Making is happening

so much depends
upon

a little
notebook

full of ideas

in your back
pocket

So sorry William Carlos Williams.  That was awful.

But you know what’s not awful?  A notebook for your ideas, sketches, and sundry observations.

Notebooks.  Essential.

Notebooks. Essential.

We made notebooks last week.  I didn’t do a formal lesson on how a notebook should be created.  There were no mandates on the number of pages or how it should be bound.  A variety of notebooks in a variety of sizes with a variety of bindings resulted.  They’re even being used.  WINNING!

Maddy's notebook

Maddy’s notebook (above)

Woody's notebook

Woody’s notebook (above)

Today we’re firing up the laser cutter to cut personal manifestos regarding making/creating (or what it means to be an artist, dancer, writer, hacker, musician, etc.)

I did a couple of test cuts this morning.  Here’s the laser cutter in action:

and a couple of test cuts…

Test cuts

Test cuts

Can’t wait to see how the class goes.

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Why do we make?

I don’t have a definitive answer to that question.  Maybe the answer lies in Shop Class as Soul Craft or some article I could find in JSTOR.  

I’m going to go out on a limb and give the non-committal answer that people make for different reasons:  necessity, compulsion to make something out of nothing, the challenge of the puzzle, curiosity, and maybe even the satisfaction of seeing a successful finished project after hours/days/weeks/months/years of invested time.

I don’t even know what I make these days.  I knitted in the past.  Dabbled in quilt-making.  I spent a summer during my undergrad years in the dorms during summer school.  One of my hall mates had a sock monkey from his youth (this was before Paul Frank, thanks).  I decided then that I had to have one too.  A lot of time was spent making sock monkeys and weird sock creatures for friends and family.

Weird sock creatures
Weird sock creatures

Having a kid has cut into my time to work on fiber/textile projects.  I dread (am intimidated by) home improvement projects.  Yet I find them to be really interesting once I’m immersed.  I spent a day one summer under the house rerouting a water line.  It made for a pretty interesting day once I got past the camel crickets in the crawl space.  What’s the most fascinating to me about these home improvement projects?  It’s a peek into how the guts of a house work.  It’s interesting to see how things are put together.  That’s really something I never cared about until I bought a house.

camel cricket
photo credit: lobstar28 via photopin cc

Lately I’ve been interested in projects that seem doable mainly because I don’t know enough about the topic at hand to feel otherwise.  An example?  Arduino.  Raspberry Pi.  WordPress.  Google searches and Youtube videos bring answers or at least more breadcrumbs.  The internet keeps the trail warm I guess.  At this early point I don’t even care if a finished project results.  It’s just cool to have something to sink my brain into.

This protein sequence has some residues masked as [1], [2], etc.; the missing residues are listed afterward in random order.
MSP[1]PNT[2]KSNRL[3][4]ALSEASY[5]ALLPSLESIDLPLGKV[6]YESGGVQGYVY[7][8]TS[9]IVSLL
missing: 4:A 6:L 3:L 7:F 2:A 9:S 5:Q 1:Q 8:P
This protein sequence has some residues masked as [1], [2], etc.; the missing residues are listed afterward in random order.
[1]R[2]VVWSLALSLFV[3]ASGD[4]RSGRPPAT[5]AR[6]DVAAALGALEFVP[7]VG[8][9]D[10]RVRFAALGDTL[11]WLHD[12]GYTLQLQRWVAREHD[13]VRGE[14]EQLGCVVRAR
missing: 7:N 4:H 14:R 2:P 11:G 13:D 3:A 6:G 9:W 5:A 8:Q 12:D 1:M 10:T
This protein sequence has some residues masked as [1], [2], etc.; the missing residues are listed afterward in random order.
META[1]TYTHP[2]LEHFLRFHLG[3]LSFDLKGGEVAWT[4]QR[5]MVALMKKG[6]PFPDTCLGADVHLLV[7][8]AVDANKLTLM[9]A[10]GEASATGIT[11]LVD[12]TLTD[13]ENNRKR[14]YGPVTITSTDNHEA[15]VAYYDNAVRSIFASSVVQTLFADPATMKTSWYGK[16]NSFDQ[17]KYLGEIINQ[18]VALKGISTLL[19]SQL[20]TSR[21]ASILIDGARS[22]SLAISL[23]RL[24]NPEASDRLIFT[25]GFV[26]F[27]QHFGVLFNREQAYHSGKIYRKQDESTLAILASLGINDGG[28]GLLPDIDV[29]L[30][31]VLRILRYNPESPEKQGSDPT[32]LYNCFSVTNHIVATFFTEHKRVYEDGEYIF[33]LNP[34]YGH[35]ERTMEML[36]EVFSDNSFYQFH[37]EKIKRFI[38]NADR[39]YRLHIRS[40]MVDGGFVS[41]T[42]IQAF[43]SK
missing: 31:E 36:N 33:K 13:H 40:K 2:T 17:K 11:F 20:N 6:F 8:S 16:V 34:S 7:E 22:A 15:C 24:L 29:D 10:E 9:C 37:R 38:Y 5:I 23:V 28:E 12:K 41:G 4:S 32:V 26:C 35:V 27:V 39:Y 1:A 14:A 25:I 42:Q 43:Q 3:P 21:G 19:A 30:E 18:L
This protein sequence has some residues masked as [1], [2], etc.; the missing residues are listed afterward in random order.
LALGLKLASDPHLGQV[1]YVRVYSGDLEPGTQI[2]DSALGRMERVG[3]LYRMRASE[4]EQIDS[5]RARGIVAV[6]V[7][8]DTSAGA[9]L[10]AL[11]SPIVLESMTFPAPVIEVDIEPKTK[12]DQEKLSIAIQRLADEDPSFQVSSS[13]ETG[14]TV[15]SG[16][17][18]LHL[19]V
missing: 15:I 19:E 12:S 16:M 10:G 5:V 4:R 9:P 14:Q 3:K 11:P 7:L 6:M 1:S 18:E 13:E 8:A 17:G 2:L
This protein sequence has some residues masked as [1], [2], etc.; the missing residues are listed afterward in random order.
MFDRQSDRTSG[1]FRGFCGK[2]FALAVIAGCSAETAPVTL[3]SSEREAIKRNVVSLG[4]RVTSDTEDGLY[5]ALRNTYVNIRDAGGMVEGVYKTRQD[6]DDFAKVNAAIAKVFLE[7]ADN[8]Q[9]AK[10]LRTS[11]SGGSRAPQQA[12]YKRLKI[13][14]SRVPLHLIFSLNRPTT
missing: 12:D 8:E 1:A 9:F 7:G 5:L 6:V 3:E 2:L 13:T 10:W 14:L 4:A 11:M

The first rule of knit club…

A couple of teachers started a knitting club for students, facult, and staff.  A reminder email went out earlier in the week.  Tuesday night I ventured into the attic to pull out some yarn that I’ve stored away for the past three years.  I dusted off some knitting needles and cast on.

It was, as they say, like riding a bike.  God love you muscle memory.

I joined the knitters during the 45-minute clubs and committees period.  Kids passed by.  Some of them exclaimed, “I used to knit!”  Some of them said, “Oh!  I want to learn how to do that.”  A couple of kids sat down and called up their knitting stories.  A grandmother was often involved.  One of the history teachers–a self-proclaimed dabbler in the fibrous arts–pulled up a seat, showed off a picture of a quilt he made during a minimester in college.

Making: bringing people together since the beginning of time.

As stories were told, I knitted for the first time since 2009.  It all came out perfect.  No stitches were dropped.  A row that was pearled rather than knitted was fixed in a couple of minutes without help from anyone or a tutorial on Youtube.

swatch of simple stockinette stitch

That feels good.

I won’t deny feeling lost or adrift as of late.  Unmoored is a word my more educated colleague used.  Somewhere along the line I decided that it would be cool to learn about Arduino and Raspberry Pi.  Yes, I’d like to know how to solder a circuit board.  In fact, I’d like to know about resistors and capacitors and 555 timers.  Mastering WordPress sounded like a good plan too.  And because I know very little to nothing about any of the aforementioned things, it all seems very doable.  That it until one sits down with an electronics manual and quickly finds that the spare hour dedicated to doing this stuff has passed, and there’s no free time anywhere in the near future to pick it up again.

I’m doing this “learning new stuff” thing wrong.

I’m hesitant to say it, but maybe the question is why do I want to learn this new stuff anyway?  Is it just curiosity?  If so, can it wait until my son is in college (or at least old enough so we can figure it out together… assuming Arduinos are where Jobot’s interests lie).  Do I think it’s worthwhile to know this stuff so that I can share it with kids at school?  Yes, definitely, but do I need to be the ‘expert?*’

There was a time when curiosity was enough.  Though curiosity without free time creates nothing but dilettantes and wishes.

* Yes.  Yes I do.